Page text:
Walking—our oldest mode of transportation—can inform the future of urban mobility
February 12, 2020
February 12, 2020
New technology enabling walkability also holds the key to enhancing community design
Walking might be the oldest form of transportation, but that hasn’t stopped technological innovation from changing how we walk. From the advent of mobile maps on iPhones to counting steps on your FitBit, the simple act of walking from place to place has become more productive and efficient because of recent technological advances. Communities are actively becoming more compact, safe, and enticing, which leads to more walkable, lively, and sustainable places.
With technology companies edging their way into the walking space, transportation planners are getting smart about understanding why and how people walk in communities. Walking’s foothold in the United States is already tenuous. According to the US Census Bureau, walking accounts for only single-digit percentages of all trips taken. That includes the most walking-centric US cities of New York, San Francisco, and Boston. For comparison, in the world’s most walkable cities, more than 30% of all trips are made on foot.
But don’t let these stats fool you. Tech-savvy planners recognize the fact that walking still holds the key to unlocking value in our communities. Walk away with an idea for your community by seeing how unique innovations and technology are shaking up cities today.
Within the micromobility industry, shared e-scooters taking cities by storm have been referred to as “monetized walking.” And indeed, scooters are replacing walking trips. A 2018 e-scooter pilot in Portland, Oregon, found that 37% of users would have walked if e-scooters had not been available on their last trip. Scooting isn’t necessarily bad, but the side effect of eroding walking’s already tenuous foothold should be considered.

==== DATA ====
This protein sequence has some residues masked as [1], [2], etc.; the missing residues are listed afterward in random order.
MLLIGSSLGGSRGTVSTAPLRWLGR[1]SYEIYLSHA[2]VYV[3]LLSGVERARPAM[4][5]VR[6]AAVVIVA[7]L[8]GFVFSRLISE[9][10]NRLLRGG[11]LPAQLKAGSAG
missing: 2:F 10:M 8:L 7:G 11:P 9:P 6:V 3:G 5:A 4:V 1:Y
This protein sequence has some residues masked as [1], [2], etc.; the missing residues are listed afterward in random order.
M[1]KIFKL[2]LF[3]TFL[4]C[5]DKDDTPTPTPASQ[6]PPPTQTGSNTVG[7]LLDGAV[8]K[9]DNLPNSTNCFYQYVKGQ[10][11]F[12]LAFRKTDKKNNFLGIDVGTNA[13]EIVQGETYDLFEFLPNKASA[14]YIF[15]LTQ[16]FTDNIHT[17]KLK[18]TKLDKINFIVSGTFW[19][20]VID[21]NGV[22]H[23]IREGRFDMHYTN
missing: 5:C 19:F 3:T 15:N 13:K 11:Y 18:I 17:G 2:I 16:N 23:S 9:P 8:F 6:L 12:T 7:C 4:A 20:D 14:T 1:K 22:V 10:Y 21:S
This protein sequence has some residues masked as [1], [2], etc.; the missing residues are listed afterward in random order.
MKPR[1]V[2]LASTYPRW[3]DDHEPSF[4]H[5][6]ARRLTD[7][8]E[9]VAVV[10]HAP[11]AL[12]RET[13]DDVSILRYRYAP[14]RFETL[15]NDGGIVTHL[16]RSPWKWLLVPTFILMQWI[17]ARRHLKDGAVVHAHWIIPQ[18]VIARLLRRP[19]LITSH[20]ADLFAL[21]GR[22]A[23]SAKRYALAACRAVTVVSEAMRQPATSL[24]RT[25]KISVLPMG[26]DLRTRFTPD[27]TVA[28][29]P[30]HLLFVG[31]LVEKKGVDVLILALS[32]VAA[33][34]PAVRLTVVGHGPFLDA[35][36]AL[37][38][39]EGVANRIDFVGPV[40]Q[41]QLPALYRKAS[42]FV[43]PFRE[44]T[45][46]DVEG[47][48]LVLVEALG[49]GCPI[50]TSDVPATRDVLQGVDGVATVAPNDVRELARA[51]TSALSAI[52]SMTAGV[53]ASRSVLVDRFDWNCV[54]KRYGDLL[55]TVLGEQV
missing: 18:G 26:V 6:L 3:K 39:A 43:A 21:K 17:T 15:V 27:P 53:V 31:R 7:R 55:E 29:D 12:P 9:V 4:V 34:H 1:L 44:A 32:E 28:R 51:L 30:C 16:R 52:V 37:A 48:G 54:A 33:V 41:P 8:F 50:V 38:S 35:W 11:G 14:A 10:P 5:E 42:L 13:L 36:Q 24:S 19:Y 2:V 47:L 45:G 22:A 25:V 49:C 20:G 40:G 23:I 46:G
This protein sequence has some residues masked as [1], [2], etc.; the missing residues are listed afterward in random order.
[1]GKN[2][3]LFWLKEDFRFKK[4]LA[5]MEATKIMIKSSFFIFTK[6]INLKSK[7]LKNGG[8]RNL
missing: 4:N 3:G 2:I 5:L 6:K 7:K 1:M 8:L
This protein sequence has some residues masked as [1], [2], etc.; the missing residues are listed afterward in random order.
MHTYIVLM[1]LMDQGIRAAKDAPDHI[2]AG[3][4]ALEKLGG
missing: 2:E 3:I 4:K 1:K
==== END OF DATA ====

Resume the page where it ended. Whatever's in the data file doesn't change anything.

Mobility as a Service (MaaS) allows customers to plan and pay for their travel across a variety of transportation modes, including transit, shared fleets of cars, buses, bicycles, scooters, mopeds, and even tolled roadways. An early leader in MaaS, Whim is a service claiming to offer “one app for all your transport needs—public transport, city bikes, taxis, and affordable rental cars.” It is so convenient that a survey of Whim users in Helsinki found them to be 15% less likely to walk or bike on a given trip.
While walking is often taken for granted, it has a higher social value per distance traveled than any other transportation mode studied.
Stantec’s Urban Places team plans walkable communities that accommodate the latest transportation technology while also ensuring that walking is maintained and supported. At Sidewalk Toronto, for example, our team planned mobility options to put shared bikes and scooters within reach of every building, while also giving the highest priority public spaces to pedestrians. Our experts collaborated with the larger team to create a public realm that puts people first. We ensured that infrastructure does not disrupt public space and integrated dynamic curbs to make spaces that can be drop-off zones or public space depending on the time, day, and season.
While urban planners tend to focus on walking for transportation, other important considerations are human behavior, social contexts, personal characteristics, and needs for social interaction. Take the City of Eindhoven, in the south Netherlands, as an example.